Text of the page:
LONDON Lotus Engineering has used The MathWorks' tools for model-based design to develop a diesel emissions control system for a major car maker. The tools were also used to generate the fixed-point production intent code for track evaluation of the control system, reducing the anticipated development time by 30%.
European and U.S. environmental agencies have set stringent standards for 2007 diesel exhaust emissions to reduce pollution by as much as 95%. To comply with these standards, diesel engines will need to reduce emissions of nitrogen oxide by more than half and particulate matter by 90%. Norfolk-based automotive engineering consultancy, Lotus Engineering (Hethel, U.K.), is developing methods to meet these requirements using Simulink for modelling and simulation and Stateflow to refine the timing and control of its solutions.
Roger Tudor, Principal Engineer at Lotus Engineering, said, "Using MathWorks tools to model our control systems has enabled us to manage the complexity of new emissions technologies and the interactions between the catalysts and other components. The tools have made a very difficult task much easier for us."
Lotus Engineering's client wanted to avoid redesigning the engine, opting instead for exhaust after-treatment to reduce emissions. The consultancy needed to develop an engine management system that incorporated a range of emission control technologies and components, such as an oxidation catalyst, a diesel particulate filter and a nitrogen oxide trap.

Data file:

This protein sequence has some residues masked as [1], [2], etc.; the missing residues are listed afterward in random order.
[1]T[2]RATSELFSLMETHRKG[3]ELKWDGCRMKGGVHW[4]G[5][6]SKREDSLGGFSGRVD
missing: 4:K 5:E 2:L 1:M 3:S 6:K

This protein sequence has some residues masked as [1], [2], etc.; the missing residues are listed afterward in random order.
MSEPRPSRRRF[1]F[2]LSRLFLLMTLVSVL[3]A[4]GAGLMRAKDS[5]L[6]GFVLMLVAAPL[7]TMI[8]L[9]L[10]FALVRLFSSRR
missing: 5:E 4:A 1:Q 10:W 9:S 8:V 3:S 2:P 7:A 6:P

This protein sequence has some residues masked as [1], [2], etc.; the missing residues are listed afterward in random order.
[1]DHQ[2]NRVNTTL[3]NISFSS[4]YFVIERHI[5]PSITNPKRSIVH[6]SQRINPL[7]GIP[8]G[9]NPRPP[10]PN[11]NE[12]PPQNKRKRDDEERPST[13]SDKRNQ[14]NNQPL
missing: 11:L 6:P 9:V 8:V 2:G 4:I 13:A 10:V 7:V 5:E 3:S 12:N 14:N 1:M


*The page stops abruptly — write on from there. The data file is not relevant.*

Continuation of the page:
The system had to manage active and passive regenerations to clean the particulate filter. In addition, it needed to protect against runaway high-temperature conditions and manage de-sulphurisation of the exhaust. It was the complexity of the system that led Lotus Engineering to model-based design and the MathWorks software.
Tudor explained, "It was an ambitious project with a tight schedule. Typically, we would sketch designs on paper, but with the complexity and time requirements of this project, we needed additional tools."
The team needed to model and simulate the control system rapidly and then automatically generate production-level code for on-track validation tests. "Previously, we would develop a flow chart as a first task, and hand code from that. Now we use Simulink and Stateflow for the detailed design and simply generate and test the code. The MathWorks helped us reduce development time by 30% while improving the quality of the code. Plus, our design models are now easier to peer review and maintain over the program lifecycle."
Lotus Engineering used Simulink and Stateflow to develop and validate the engine management system to control diesel emissions and Real-Time Workshop Embedded Coder to automatically generate production intent code for the system. The team then downloaded the code to a Motorola MPC563 microcontroller. Although the code was efficient, the floating-point performance on the target was not acceptable, so they converted the model to fixed-point using data types from Simulink Fixed Point.
"The quality of the code generated by Real-Time Workshop is much better than hand code. Errors are in the design, not the code, where they are easier to identify and correct. Because we can find and fix mistakes more easily in Stateflow and Simulink, we can rapidly iterate and retest," said Tudor.
Lotus Engineering is due to commence vehicle testing in extreme conditions shortly. "We are anticipating strategy refinement. MathWorks tools will help us make changes in the field rapidly, avoiding delays and potential misinterpretations." Furthermore, based on its early success with MathWorks tools, the team is now modelling a complete engine control unit.